UK will be first country to infect people with Covid in ‘human challenge’ trial

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Britain is set to become the first country to deliberately infect its citizens with Covid-19 as part of new "human challenge" vaccine trials.

Experts from the NHS, academic and private sector will join forces with the UK government to launch the "ground-breaking" trials early next year.

Approximately 90 healthy adult volunteers between the ages of 18 and 30 will be given the experimental new vaccine before they're exposed to the coronavirus in a safe and controlled environment.

The participants will then be monitored 24 hours a day for any side effects to see how well the vaccine works.

Scientists around the world have been battling for months to develop a safe and effective vaccine against Covid-19 which has killed more than a million people in less than a year.

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Dr Chris Chiu, from the Department of Infectious Disease at Imperial College London and lead researcher on the human challenge study, said: "Human challenge studies can increase our understanding of Covid-19 in unique ways and accelerate development of the many potential new Covid-19 treatments and vaccines.

"Our number one priority is the safety of the volunteers. My team has been safely running human challenge studies with other respiratory viruses for over 10 years.

"No study is completely risk free, but the Human Challenge Programme partners will be working hard to ensure we make the risks as low as we possibly can.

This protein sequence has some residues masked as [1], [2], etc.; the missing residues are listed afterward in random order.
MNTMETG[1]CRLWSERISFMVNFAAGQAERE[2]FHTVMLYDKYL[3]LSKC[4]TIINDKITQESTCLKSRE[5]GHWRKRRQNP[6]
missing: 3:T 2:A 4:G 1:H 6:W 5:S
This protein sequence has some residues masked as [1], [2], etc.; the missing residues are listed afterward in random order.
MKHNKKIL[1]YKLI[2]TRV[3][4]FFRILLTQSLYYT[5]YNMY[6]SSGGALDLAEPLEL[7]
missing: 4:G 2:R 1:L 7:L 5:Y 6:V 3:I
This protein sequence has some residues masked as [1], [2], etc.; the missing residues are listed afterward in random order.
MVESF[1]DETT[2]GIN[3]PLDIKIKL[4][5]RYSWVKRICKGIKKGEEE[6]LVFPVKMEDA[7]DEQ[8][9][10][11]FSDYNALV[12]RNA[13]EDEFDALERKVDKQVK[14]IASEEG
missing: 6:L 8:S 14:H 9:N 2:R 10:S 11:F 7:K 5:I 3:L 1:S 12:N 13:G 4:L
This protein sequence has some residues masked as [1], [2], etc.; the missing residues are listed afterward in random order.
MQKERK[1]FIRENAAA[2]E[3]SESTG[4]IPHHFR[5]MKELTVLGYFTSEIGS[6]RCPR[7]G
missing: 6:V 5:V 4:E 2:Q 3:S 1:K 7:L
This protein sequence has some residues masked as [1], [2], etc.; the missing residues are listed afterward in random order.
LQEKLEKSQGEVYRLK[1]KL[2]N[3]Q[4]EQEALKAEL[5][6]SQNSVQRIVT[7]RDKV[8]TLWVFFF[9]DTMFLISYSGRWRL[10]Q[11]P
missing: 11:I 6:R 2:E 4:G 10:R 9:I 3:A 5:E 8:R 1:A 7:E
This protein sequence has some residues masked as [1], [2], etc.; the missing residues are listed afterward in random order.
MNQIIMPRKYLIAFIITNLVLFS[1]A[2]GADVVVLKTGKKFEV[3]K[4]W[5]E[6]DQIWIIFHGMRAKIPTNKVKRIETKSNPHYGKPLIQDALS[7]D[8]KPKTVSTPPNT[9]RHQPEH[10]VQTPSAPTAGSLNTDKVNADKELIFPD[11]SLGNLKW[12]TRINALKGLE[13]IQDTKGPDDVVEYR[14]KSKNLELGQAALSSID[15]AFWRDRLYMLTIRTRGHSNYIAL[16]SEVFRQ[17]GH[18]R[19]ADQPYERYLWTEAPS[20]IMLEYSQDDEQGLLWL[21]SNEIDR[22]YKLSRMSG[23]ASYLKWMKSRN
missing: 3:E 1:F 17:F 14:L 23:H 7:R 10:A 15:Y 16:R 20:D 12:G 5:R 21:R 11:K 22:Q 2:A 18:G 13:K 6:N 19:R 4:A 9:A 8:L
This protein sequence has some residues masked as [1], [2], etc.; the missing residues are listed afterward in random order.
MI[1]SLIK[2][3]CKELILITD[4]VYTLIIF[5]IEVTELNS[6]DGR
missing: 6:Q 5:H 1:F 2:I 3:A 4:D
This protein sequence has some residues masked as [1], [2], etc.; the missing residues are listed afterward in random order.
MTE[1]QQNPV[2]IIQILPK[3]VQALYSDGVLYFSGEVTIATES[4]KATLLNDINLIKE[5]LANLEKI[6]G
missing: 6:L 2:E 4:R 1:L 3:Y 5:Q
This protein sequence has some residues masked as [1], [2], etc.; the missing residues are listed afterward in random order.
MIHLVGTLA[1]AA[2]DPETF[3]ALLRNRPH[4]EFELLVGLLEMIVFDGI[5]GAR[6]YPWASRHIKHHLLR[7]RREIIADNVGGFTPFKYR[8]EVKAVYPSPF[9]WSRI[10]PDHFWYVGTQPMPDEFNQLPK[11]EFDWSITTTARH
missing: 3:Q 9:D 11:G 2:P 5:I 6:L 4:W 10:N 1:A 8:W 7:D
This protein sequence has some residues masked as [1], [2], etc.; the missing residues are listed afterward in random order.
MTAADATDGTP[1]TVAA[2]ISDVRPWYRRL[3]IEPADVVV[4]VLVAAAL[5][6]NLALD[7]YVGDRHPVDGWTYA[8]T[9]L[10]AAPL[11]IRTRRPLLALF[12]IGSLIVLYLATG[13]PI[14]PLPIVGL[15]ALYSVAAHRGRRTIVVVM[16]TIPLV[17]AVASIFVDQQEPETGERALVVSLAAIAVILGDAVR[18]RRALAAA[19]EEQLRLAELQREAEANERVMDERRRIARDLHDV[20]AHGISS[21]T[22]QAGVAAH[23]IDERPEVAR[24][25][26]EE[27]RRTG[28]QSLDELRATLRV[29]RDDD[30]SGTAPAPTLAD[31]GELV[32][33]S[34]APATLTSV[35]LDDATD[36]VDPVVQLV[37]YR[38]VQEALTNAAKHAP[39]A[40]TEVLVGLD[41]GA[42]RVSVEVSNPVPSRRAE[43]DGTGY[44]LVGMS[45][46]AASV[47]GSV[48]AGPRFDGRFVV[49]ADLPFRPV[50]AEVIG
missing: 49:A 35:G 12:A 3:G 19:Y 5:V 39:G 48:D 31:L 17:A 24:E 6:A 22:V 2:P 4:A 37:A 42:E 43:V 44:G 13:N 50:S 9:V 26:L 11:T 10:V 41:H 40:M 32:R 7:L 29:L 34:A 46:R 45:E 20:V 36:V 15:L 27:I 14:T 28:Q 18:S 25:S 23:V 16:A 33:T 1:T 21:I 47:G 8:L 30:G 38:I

"The UK's experience and expertise in human challenge trials as well as in wider Covid-19 science will help us tackle the pandemic, benefiting people in the UK and worldwide."

If this trial is approved by regulators and the ethic committee, it will begin in January with results expected by May 2021.

On Tuesday Business Secretary Alok Sharma said: "We are doing everything we can to fight coronavirus, including backing our best and brightest scientists and researchers in their hunt for a safe and effective vaccine.

"The funding announced today for these ground-breaking but carefully controlled studies marks an important next step in building on our understanding of the virus and accelerating the development of our most promising vaccines which will ultimately help in beginning our return to normal life."

Deputy Chief Medical Officer Prof Jonathan Van-Tam said: "A safe, fully approved, and meticulously controlled human challenge model for Covid-19 that is conducted by experienced experts may help in the search for safe and effective vaccines.

"First, for the many vaccines still in the mid-stages of development, human challenge studies may help pick out the most promising ones to take forward into larger Phase III trials.

"Second, for vaccines which are in the late stages of development and already proven to be safe and effective through Phase III studies, human challenge studies could help us further understand if the vaccines prevent transmission as well as preventing illness."

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